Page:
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SPACE

Lindi Ortega and Andrew Combs

Monday, Sep 25, 2017 7:30 PM CDT (6:30 PM Doors)
SPACE, Evanston, IL

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GA Limited Seating

$15.00
 - Limit is 10 tickets for this section
Limited seating. Seats not guaranteed.

Table 42

$25.00
 - Limit is 4 tickets for this section
Reserved table seat.
Total limit is 10 tickets for all sections combined

Delivery Type:

UPS 2nd Day $14.50 -  No P.O. Boxes, U.S. addresses only.
Please allow 2-3 business days for UPS 2nd Day delivery.
Mail $2.50 -  Please allow 10 days for Mail delivery.
Will Call Check in electronically at venue box office.

Terms and Conditions:

**Please note fees include Evanston and Cook County amusement tax.** We want to make sure that all patrons know what to expect when attending events at SPACE. Please note that not all tickets guarantee seats. Seating varies show by show, so please pay attention to the description of the seating level that you select. A "Reserved Table Seat" guarantees one seat at a cabaret table. Every individual in your party needs a ticket in that section in order to sit at your table. Table seats are held until one hour after the start time of the show. Reserved Table Seats and any will-call tickets are non transferable - the name of the person ordering must match the name of the person picking up the tickets. A “GA Limited Seating” ticket guarantees access to the concert, but does not guarantee a seat. Seating is available on a limited, first-come, first-served basis. If seating is absolutely necessary to you, please purchase a Reserved Table Seat. For certain shows, we will have a "GA Seated" section, which guarantees a chair, but no table. Seats for this section are guaranteed until showtime. A “GA Dance Floor” or “Standing Room” ticket is just that. There is absolutely no seating in either of these sections. Please do not purchase a ticket in these sections if you will be unable to stand for the duration of the show. Doors for concerts open one hour before the start time of the show. SPACE reserves the right to change the start time, or to add performers to a lineup. Ticket buyers will be emailed with any major changes. No outside food or drinks are permitted. Pizzas from Union Pizzeria can be brought into the concert. SPACE has a full bar and cocktail service during shows. Flash photography is not permitted in SPACE. This is a listening room, and it is important to us that performers are able to be heard. Patrons talking during quiet shows may be asked to step outside so others can enjoy the show. SPACE is an all-ages venue, but patrons must be 21 to drink alcoholic beverages. No refunds will be given under any circumstances. By continuing with this purchase, you acknowledge that you have read and understood the terms and conditions stated above.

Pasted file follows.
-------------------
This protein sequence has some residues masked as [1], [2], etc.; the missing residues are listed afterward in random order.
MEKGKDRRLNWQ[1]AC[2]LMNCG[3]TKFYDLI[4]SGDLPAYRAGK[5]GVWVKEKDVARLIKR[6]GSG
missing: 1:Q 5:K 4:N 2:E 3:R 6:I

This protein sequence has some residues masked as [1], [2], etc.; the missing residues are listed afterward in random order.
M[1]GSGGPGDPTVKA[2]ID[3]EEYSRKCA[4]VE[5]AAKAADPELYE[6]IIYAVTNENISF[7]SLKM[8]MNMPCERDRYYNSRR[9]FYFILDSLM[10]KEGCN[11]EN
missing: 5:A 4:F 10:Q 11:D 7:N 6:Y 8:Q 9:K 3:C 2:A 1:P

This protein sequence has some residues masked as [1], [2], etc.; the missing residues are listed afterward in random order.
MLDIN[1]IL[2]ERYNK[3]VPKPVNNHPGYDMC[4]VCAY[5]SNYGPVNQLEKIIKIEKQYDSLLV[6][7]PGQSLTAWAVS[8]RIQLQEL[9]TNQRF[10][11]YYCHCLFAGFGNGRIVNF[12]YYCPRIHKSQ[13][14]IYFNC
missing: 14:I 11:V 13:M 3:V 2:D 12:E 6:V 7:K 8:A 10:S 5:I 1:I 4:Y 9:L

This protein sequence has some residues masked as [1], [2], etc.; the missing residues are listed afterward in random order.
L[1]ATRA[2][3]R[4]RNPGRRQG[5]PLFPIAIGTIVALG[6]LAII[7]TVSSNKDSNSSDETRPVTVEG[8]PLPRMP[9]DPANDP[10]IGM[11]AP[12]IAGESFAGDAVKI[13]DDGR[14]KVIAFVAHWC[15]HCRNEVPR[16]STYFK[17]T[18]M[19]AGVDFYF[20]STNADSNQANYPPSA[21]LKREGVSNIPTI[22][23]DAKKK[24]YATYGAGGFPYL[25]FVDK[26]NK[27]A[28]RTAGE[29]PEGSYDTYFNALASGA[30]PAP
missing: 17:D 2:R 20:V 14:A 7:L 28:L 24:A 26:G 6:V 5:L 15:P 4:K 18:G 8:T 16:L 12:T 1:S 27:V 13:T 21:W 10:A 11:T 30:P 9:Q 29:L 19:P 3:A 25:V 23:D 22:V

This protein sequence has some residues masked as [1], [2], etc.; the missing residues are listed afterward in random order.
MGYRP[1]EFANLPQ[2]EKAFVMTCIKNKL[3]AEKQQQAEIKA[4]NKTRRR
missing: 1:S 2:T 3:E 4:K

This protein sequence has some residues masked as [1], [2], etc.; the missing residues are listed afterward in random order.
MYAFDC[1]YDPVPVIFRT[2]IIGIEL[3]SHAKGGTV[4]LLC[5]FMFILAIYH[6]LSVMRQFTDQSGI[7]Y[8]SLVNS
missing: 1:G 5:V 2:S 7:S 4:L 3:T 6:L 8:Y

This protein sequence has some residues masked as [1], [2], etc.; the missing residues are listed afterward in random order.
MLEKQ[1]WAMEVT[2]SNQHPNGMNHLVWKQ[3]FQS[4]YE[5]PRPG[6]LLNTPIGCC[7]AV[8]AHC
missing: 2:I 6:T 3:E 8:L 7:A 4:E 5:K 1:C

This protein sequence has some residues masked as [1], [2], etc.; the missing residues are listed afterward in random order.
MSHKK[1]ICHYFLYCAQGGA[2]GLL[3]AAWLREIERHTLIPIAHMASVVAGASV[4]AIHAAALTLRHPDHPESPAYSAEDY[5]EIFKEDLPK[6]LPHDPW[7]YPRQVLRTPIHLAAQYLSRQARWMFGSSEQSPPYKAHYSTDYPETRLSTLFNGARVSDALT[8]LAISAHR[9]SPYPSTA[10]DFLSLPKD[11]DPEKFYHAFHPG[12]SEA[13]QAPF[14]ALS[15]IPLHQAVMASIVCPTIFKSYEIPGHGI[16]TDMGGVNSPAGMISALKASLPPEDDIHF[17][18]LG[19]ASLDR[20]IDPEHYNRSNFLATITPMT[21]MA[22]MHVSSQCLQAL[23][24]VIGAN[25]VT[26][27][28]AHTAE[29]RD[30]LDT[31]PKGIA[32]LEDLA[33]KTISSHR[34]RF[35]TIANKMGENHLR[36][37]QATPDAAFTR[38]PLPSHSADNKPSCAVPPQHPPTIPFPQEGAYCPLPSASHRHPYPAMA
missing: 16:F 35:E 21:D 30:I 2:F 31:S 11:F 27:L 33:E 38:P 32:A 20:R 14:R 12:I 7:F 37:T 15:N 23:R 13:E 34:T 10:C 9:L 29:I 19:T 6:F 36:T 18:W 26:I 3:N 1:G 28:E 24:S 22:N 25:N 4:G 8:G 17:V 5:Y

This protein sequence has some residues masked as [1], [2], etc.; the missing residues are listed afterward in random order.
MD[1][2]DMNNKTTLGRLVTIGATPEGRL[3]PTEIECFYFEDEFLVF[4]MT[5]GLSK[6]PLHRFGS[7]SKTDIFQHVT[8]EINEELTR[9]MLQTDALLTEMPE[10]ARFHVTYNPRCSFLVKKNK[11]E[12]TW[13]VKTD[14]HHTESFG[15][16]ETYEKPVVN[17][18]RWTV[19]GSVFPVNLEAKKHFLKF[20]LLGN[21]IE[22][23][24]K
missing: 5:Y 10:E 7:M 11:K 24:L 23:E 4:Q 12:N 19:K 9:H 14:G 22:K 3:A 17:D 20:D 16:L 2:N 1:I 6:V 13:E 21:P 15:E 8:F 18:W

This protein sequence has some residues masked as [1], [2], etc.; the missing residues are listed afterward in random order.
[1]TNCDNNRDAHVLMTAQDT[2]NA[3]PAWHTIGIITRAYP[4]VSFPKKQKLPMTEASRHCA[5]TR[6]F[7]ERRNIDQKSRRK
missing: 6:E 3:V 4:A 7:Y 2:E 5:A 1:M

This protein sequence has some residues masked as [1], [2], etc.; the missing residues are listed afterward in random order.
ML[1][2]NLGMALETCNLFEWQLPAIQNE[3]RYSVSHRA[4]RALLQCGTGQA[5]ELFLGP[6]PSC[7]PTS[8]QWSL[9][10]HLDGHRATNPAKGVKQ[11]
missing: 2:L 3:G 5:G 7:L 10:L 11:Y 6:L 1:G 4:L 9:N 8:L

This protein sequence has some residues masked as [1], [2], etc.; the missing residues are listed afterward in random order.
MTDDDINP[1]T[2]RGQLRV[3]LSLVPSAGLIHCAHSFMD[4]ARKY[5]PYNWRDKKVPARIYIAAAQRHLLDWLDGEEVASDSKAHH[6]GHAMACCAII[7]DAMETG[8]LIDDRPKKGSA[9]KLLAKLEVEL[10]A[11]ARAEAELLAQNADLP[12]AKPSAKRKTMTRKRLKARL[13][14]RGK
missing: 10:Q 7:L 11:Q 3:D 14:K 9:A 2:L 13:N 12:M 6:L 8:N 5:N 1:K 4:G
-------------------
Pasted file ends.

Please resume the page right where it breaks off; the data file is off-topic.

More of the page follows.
I understand and accept these terms.

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Additional Information

Lindi Ortega

When Lindi Ortega went in search of some quiet last year, the award-winning artist was pleasantly surprised to find a voice she hadn’t heard in some time – her own. Amid sparse, atmospheric production, it’s precisely this voice – a combination of Ortega’s fatalistic perspective expressed with her evocative soprano – that grips your attention on a brand new EP, Til The Goin’ Gets Gone. 
 
Ortega recorded Til The Goin’ Gets Gone in a converted East Nashville manor, where therapy horses linger on the property. Recording with her longtime guitarist James Robertson, Ortega co-produced the set with Jay Tooke and Jason “Rowdy” Cope. The small production team and minimalist instrumentation make an intimate, immediate setting for Ortega’s stark vision of the human condition. Although classic country is an indelible part of her musical history, the EP also sets the tone for the next chapter of her career: “I'll always love Loretta, Dolly and Patsy. But I just want more space. I want more ambience.”
 
Ortega’s guitar-playing chops and innate country music instincts put her in an elite group of artists; she has earned an unusually inclusive type of success with both indie cred and mainstream country recognition.

From supporting Carrie Underwood on the CMA Awards to her opening slot on Chris Stapleton’s recent Canadian arena tour, Ortega is a sought-after and unique personality in Nashville’s music community and beyond. 

Andrew Combs

A Dallas native now living near the same Nashville airport immortalized in the opening sequence of Robert Altman’s country music odyssey, Andrew Combs is a singer, songwriter, guitarist and heir to that 1975 film’s idea of the Nashville troubadour as a kind of musical monk. Here in the twenty-first century whorl of digital narcissism, where identity can feel like a 24/7 social media soft-shoe performance, Combs makes music that does battle with the unsubtle. As a songwriter, Combs relies on meditative restraint rather than showy insistence to paint his canvases, a technique commensurate with his idea of nature as an overflowing spiritual wellspring.

After touring behind All These Dreams, a record that earned him international accolades and comparisons to everyone from Leonard Cohen to Mickey Newbury to Harry Nilsson, Combs has returned with a new album that puts down stakes in fresh sonic terrain. Canyons of My Mind, out in March on New West, is — as its title suggests — a landscape where the personal and the pastoral converge. Drawing inspiration from the biographies of literary figures like Charles Wright and Jim Harrison, Combs has created an album that explores the notion of “sustainability” in its many facets — artistic, economic, spiritual, environmental. 

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